As the weeks progress, Siegfried is becoming significantly more aggressive.  We have bad days, and days that weren’t quite as bad as the day before, but it’s getting to the point that opening the coop each morning is not something I greatly look forward to.  He’s now the first out of the door in the morning, and immediately locks his sights on me.  This morning he wouldn’t even let me out of the run.

It starts with a stare-down, followed by some puffing up, and a bluff, and ultimately, a head-on challenge.

This time Siegfried was just bluffing

He’s making it clear that I’m not welcome near his hens. We’ll have to see about that.

Except for a few small bruises on my ankles, the damage thus far has been minor, but Siegfried’s spurs aren’t grown in yet, and too blunt to cause any significant injury.  He doesn’t seem to know that though, and each day he acts like he’s sure that today is the day he’ll finally see me off.  I always keep one eye on him when feeding the hens, and am now careful to never to turn my back on him, as he will, and has, seized such opportunities to instigate an attack.

Siegfried has been difficult to handle for months, and as a result, we don’t pick him up at all unless absolutely necessary. That’s where we would do things differently if another rooster ever takes residence on the farm.  The extra handling Frodo has received seems to have made an enormous difference.  Catching Siegfried now is simply not fun. I can catch him if I need to, and a few weeks ago I needed to after he managed to cut his comb in the run.  He was bleeding, and the pullets were too interested, so I cornered him, grabbed his feet right as they flew toward my face, and pulled him out.  I don’t recommend this method of catching a rooster, and next time for my own safety, I’ll resort to using a hook.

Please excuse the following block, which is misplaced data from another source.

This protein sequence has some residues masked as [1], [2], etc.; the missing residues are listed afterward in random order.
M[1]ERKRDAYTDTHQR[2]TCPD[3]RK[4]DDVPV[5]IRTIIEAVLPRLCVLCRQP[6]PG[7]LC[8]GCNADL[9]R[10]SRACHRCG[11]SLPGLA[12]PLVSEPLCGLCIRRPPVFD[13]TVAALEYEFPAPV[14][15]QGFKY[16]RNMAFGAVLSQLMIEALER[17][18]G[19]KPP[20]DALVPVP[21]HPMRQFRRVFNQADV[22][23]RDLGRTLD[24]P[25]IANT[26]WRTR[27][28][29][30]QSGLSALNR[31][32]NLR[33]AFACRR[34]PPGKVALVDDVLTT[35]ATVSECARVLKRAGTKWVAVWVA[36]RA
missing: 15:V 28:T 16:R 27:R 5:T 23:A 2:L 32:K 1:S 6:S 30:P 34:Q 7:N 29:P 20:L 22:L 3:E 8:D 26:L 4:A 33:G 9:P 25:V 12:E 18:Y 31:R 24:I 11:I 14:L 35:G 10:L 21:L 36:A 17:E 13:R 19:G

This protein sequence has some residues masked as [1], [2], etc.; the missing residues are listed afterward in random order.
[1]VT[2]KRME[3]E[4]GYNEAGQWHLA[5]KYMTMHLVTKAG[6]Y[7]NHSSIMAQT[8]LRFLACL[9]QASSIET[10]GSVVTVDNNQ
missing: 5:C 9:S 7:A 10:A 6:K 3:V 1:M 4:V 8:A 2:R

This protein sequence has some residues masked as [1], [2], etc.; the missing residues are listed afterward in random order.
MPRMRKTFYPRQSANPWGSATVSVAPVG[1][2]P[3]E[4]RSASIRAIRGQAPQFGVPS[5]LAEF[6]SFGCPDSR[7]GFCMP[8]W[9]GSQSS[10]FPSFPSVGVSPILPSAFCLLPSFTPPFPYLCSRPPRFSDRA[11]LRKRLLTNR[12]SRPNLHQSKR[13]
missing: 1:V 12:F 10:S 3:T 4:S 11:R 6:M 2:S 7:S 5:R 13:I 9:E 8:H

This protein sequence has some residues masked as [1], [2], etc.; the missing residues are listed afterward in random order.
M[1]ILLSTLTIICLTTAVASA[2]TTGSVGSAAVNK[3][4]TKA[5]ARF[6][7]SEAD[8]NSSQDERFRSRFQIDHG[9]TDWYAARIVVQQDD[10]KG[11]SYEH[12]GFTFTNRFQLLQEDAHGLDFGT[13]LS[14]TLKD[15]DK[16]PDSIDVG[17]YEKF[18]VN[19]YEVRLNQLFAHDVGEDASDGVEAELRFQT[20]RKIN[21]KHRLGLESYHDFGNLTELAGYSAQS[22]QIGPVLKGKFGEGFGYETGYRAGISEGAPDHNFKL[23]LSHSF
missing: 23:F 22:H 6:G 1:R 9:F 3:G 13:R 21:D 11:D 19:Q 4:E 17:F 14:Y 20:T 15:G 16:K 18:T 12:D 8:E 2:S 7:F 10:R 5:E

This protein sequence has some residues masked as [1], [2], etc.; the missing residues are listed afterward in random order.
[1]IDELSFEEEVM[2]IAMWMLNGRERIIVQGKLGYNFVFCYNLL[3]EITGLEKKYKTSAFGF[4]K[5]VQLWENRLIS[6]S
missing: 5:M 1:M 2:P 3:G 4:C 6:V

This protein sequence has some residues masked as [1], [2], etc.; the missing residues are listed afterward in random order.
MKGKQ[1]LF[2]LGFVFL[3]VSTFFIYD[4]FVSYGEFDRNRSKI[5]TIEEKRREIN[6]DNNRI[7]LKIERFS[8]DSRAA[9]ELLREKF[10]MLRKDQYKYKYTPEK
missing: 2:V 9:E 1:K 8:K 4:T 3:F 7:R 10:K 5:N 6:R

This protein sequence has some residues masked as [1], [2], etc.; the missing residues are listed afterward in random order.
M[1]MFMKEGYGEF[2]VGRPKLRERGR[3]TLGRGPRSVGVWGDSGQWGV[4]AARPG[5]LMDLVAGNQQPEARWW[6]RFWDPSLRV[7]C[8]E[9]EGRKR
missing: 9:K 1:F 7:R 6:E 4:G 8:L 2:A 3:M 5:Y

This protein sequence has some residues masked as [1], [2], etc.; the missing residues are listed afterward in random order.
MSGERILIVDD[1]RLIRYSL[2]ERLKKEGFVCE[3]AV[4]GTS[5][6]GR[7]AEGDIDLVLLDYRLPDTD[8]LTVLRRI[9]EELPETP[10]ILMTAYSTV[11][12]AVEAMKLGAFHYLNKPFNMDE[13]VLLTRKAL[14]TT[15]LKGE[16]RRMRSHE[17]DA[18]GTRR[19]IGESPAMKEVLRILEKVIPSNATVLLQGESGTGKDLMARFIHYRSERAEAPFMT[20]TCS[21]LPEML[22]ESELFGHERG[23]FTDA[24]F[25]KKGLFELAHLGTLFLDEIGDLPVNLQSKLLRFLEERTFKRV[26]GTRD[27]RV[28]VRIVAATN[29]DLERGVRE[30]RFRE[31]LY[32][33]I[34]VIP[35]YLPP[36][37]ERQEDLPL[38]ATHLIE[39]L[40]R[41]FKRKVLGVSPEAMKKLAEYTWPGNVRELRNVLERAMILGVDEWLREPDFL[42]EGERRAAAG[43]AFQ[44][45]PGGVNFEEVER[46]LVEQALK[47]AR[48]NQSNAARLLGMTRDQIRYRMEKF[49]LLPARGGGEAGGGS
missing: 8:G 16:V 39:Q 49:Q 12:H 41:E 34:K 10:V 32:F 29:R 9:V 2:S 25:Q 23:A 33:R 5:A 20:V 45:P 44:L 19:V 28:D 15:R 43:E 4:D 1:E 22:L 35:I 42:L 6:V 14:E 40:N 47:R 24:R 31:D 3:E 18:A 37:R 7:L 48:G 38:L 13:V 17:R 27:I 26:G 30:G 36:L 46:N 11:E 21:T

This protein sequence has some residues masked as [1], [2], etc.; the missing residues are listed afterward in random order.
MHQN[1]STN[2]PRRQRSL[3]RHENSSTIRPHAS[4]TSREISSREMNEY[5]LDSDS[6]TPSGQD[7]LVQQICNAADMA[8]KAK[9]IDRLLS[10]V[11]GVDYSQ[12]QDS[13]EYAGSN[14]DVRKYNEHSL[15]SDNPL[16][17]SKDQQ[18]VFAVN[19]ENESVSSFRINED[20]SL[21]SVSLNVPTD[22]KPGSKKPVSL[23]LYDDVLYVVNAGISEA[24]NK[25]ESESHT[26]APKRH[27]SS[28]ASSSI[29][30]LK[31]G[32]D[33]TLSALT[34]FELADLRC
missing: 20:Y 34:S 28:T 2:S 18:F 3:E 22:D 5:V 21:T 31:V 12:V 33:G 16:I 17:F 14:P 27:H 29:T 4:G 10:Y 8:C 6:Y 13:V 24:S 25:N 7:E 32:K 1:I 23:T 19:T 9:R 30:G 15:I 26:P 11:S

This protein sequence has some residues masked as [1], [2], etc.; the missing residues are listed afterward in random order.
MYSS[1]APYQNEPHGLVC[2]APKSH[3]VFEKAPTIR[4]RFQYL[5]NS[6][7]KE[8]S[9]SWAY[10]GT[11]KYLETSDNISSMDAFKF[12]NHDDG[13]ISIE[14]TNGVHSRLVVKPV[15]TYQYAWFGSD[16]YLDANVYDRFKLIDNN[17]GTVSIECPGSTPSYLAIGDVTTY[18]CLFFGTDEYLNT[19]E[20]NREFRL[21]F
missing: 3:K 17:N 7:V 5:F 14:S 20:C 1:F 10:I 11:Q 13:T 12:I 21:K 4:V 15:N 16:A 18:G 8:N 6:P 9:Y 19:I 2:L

It’s clear that for Siegfried, being picked up and handled is a very stressful, and no doubt humiliating experience, but with a firm grip, he did calm down long enough to let me clean him up. If you’ve never picked up a rooster that doesn’t want to be handled, I can tell you from experience that they’re remarkably strong for their size.